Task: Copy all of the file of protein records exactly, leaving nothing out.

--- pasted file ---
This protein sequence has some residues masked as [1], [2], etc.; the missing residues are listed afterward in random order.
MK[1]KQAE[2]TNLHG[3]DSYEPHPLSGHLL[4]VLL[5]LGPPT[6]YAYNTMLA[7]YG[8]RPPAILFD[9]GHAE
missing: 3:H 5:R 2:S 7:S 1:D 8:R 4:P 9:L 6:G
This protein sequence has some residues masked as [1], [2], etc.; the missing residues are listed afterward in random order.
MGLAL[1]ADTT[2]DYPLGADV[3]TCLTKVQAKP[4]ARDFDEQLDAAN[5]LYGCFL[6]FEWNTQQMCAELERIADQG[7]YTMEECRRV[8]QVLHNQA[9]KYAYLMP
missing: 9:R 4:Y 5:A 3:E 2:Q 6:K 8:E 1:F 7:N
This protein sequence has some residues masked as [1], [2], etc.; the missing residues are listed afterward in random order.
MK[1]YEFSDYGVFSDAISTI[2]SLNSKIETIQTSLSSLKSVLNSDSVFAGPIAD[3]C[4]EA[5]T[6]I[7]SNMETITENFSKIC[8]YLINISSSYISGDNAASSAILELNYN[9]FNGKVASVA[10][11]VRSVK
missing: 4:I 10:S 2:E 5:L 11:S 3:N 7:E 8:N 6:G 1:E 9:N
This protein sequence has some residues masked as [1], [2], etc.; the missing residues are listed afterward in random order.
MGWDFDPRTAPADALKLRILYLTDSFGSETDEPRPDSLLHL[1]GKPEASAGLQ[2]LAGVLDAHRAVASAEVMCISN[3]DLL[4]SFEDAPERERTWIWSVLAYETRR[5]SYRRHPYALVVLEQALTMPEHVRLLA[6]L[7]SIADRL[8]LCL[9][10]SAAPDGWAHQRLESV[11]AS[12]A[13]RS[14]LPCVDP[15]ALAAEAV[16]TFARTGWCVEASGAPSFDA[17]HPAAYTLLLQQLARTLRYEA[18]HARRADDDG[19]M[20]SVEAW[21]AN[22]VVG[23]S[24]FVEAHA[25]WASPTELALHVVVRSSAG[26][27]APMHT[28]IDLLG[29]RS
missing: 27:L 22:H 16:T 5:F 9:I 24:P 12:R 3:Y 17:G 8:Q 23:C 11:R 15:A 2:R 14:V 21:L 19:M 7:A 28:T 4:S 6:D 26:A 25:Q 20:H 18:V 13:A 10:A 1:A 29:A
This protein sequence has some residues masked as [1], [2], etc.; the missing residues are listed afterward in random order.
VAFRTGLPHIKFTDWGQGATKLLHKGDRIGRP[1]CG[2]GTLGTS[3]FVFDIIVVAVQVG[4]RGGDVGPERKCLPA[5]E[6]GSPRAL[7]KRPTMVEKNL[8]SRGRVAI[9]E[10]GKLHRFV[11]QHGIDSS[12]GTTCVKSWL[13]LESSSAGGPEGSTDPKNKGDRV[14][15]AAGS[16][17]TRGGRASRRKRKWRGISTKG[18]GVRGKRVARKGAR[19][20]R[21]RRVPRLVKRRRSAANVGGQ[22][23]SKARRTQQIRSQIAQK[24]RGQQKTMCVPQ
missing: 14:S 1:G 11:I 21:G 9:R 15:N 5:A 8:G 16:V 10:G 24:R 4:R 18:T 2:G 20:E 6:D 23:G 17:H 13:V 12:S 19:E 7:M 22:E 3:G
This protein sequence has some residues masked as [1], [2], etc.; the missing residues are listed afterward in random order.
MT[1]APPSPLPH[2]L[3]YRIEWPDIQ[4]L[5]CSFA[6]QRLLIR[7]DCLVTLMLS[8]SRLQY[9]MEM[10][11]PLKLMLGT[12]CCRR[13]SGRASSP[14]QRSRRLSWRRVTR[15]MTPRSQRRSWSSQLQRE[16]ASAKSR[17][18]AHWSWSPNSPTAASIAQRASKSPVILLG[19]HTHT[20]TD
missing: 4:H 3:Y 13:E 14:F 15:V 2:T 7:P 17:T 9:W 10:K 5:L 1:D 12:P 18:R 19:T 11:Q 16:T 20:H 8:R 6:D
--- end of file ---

This protein sequence has some residues masked as [1], [2], etc.; the missing residues are listed afterward in random order.
MK[1]KQAE[2]TNLHG[3]DSYEPHPLSGHLL[4]VLL[5]LGPPT[6]YAYNTMLA[7]YG[8]RPPAILFD[9]GHAE
missing: 3:H 5:R 2:S 7:S 1:D 8:R 4:P 9:L 6:G
This protein sequence has some residues masked as [1], [2], etc.; the missing residues are listed afterward in random order.
MGLAL[1]ADTT[2]DYPLGADV[3]TCLTKVQAKP[4]ARDFDEQLDAAN[5]LYGCFL[6]FEWNTQQMCAELERIADQG[7]YTMEECRRV[8]QVLHNQA[9]KYAYLMP
missing: 9:R 4:Y 5:A 3:E 2:Q 6:K 8:E 1:F 7:N
This protein sequence has some residues masked as [1], [2], etc.; the missing residues are listed afterward in random order.
MK[1]YEFSDYGVFSDAISTI[2]SLNSKIETIQTSLSSLKSVLNSDSVFAGPIAD[3]C[4]EA[5]T[6]I[7]SNMETITENFSKIC[8]YLINISSSYISGDNAASSAILELNYN[9]FNGKVASVA[10][11]VRSVK
missing: 4:I 10:S 2:E 5:L 11:S 3:N 7:E 8:N 6:G 1:E 9:N
This protein sequence has some residues masked as [1], [2], etc.; the missing residues are listed afterward in random order.
MGWDFDPRTAPADALKLRILYLTDSFGSETDEPRPDSLLHL[1]GKPEASAGLQ[2]LAGVLDAHRAVASAEVMCISN[3]DLL[4]SFEDAPERERTWIWSVLAYETRR[5]SYRRHPYALVVLEQALTMPEHVRLLA[6]L[7]SIADRL[8]LCL[9][10]SAAPDGWAHQRLESV[11]AS[12]A[13]RS[14]LPCVDP[15]ALAAEAV[16]TFARTGWCVEASGAPSFDA[17]HPAAYTLLLQQLARTLRYEA[18]HARRADDDG[19]M[20]SVEAW[21]AN[22]VVG[23]S[24]FVEAHA[25]WASPTELALHVVVRSSAG[26][27]APMHT[28]IDLLG[29]RS
missing: 27:L 22:H 16:T 5:F 9:I 24:P 12:R 3:Y 17:G 8:Q 23:C 11:R 15:A 2:R 14:V 21:L 19:M 7:A 28:T 4:S 6:D 26:A 25:Q 20:H 18:V 13:A 10:A 1:A 29:A
This protein sequence has some residues masked as [1], [2], etc.; the missing residues are listed afterward in random order.
VAFRTGLPHIKFTDWGQGATKLLHKGDRIGRP[1]CG[2]GTLGTS[3]FVFDIIVVAVQVG[4]RGGDVGPERKCLPA[5]E[6]GSPRAL[7]KRPTMVEKNL[8]SRGRVAI[9]E[10]GKLHRFV[11]QHGIDSS[12]GTTCVKSWL[13]LESSSAGGPEGSTDPKNKGDRV[14][15]AAGS[16][17]TRGGRASRRKRKWRGISTKG[18]GVRGKRVARKGAR[19][20]R[21]RRVPRLVKRRRSAANVGGQ[22][23]SKARRTQQIRSQIAQK[24]RGQQKTMCVPQ
missing: 14:S 1:G 11:I 21:G 9:R 15:N 5:A 8:G 16:V 10:G 24:R 4:R 18:T 2:G 20:E 6:D 23:G 17:H 13:V 12:S 19:E 7:M 22:E 3:G
This protein sequence has some residues masked as [1], [2], etc.; the missing residues are listed afterward in random order.
MT[1]APPSPLPH[2]L[3]YRIEWPDIQ[4]L[5]CSFA[6]QRLLIR[7]DCLVTLMLS[8]SRLQY[9]MEM[10][11]PLKLMLGT[12]CCRR[13]SGRASSP[14]QRSRRLSWRRVTR[15]MTPRSQRRSWSSQLQRE[16]ASAKSR[17][18]AHWSWSPNSPTAASIAQRASKSPVILLG[19]HTHT[20]TD
missing: 4:H 3:Y 13:E 14:F 15:V 2:T 7:P 17:T 9:W 10:K 5:L 1:D 12:P 18:R 19:T 11:Q 16:T 20:H 8:R 6:D